Western Australia’s western rock lobster fishery is helping to protect migrating humpback whales as they move north through lobster fishing areas.
An estimated 30,000 to 35,000 humpback whales make the journey along the WA coast to warmer North West waters every autumn, returning south in spring and Department of Primary Industries and Regional Development (DPIRD) research shows the greatest risk to whales from entanglement is on their northward migration in water depths of 55 to 73 metres.
Fishers from the WA rock lobster industry are global leaders in sustainability and, seven years ago, embraced measures to help reduce the risk of entanglement of large whales in fishing gear. The measures focussed on reducing rope and floats and eliminating floating rope in waters deeper than 20 metres and there was an immediate uptake of the new requirements. Less rope and more of it held vertical in the water column proved successful.
Senior Research Scientist for DPIRD, Dr Jason How said in 2013, there were 17 whale entanglements – the new management rules came into place in 2014 – and research shows the entanglements dropped to single figures in the following four years – seven in 2014, just two in 2015, four in 2016 and six in 2017.
“This means modifications to lobster fishing gear in WA helped cut whale entanglements by an average of 64%,” explained Dr How. “Even since 2017 and the main focus period of our research, entanglements have remained in single figures – there were eight entanglements with rock lobster fishing gear off the WA coast in 2018, six in 2019 and eight last year (2020).”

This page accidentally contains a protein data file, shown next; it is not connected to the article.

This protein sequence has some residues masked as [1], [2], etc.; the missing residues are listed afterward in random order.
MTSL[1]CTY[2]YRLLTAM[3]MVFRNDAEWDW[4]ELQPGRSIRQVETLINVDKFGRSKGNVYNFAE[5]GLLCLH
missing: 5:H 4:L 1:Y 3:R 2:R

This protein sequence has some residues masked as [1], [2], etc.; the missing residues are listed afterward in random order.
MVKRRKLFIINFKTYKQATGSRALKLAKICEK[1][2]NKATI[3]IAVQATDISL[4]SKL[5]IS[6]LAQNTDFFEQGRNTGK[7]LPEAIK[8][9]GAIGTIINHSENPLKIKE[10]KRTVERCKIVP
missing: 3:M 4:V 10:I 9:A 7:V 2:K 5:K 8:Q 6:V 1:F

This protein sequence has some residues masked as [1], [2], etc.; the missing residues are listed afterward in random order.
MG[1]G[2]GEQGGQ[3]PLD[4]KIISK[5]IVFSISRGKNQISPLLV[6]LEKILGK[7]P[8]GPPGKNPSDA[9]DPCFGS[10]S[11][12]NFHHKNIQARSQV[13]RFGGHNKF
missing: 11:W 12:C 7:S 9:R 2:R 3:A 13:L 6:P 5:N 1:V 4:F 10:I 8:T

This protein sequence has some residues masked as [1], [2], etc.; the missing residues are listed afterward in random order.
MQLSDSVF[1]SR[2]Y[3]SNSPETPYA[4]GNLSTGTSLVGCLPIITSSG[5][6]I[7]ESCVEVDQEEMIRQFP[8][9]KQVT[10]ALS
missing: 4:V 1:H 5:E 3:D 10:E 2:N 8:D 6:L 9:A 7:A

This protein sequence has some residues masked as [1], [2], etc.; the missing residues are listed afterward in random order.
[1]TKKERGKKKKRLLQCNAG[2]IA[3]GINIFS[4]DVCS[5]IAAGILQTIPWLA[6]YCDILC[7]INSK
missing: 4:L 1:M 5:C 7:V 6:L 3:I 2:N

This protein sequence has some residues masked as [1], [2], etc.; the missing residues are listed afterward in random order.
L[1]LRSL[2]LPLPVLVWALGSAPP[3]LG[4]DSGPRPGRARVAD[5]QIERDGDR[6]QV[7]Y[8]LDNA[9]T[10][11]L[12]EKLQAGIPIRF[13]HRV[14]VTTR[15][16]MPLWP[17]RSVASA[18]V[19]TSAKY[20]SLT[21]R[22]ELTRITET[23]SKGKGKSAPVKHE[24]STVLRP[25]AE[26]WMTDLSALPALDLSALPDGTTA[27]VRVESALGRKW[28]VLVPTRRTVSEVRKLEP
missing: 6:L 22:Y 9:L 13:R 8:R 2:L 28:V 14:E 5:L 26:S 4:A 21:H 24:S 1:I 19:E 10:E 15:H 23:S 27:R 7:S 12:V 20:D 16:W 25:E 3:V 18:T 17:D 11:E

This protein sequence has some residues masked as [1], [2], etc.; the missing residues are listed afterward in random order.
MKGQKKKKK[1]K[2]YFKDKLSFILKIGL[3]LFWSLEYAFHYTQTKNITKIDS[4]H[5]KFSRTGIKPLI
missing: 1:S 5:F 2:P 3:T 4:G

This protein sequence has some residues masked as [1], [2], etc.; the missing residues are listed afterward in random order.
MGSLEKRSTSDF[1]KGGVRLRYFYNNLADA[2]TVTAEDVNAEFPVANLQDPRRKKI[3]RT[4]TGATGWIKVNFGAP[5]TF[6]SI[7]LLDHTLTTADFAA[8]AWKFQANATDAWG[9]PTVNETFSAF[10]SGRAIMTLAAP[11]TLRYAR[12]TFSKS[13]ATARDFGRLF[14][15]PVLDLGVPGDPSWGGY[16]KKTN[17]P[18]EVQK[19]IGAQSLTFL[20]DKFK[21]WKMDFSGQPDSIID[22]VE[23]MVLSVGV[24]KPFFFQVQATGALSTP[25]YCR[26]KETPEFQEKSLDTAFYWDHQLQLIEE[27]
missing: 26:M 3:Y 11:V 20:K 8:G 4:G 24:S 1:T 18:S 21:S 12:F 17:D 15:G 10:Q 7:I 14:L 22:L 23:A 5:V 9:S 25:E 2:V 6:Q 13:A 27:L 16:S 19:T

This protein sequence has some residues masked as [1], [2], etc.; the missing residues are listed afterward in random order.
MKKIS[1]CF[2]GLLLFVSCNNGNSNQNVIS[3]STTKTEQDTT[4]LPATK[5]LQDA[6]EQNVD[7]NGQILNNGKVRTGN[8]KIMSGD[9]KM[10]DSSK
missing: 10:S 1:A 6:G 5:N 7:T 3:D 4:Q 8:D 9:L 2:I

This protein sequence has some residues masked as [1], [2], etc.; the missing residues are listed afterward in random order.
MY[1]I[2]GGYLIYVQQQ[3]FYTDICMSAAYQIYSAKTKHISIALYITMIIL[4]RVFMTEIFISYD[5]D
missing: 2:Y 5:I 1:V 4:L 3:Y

“We also worked with whale experts from the Department of Biodiversity Conservation and Attractions (DBCA) and Australian Antarctic Division to develop and assess these management changes. WA leads the world in documenting the effectiveness of these gear modifications.”
“This is significant research that reinforces the sustainability credentials of WA’s important rock lobster fishery. It also shows how the department’s ongoing commitment to adaptive fisheries management can achieve effective and beneficial changes, when challenges arise.”
DPIRD scientists also developed Whale Buoy technology used to help track entangled whales, increasing the opportunity to undertake disentanglement operations. In their partnership with DBCA and the lobster industry, a range of other mitigation strategies have also emerged that may be required as the ever-increasing number of whales travel along WA’s coast.
“Ongoing monitoring of whale migration off WA is vital to ensure interactions remain low,” said Dr How.
The international Marine Mammal Science journal has published this peer-reviewed WA study, which Australia’s Fisheries Research and Development Corporation funded. The research is also at http://www.fish.wa.gov.au/Documents/research_reports/frr304.pdf
Source: WA DPIRD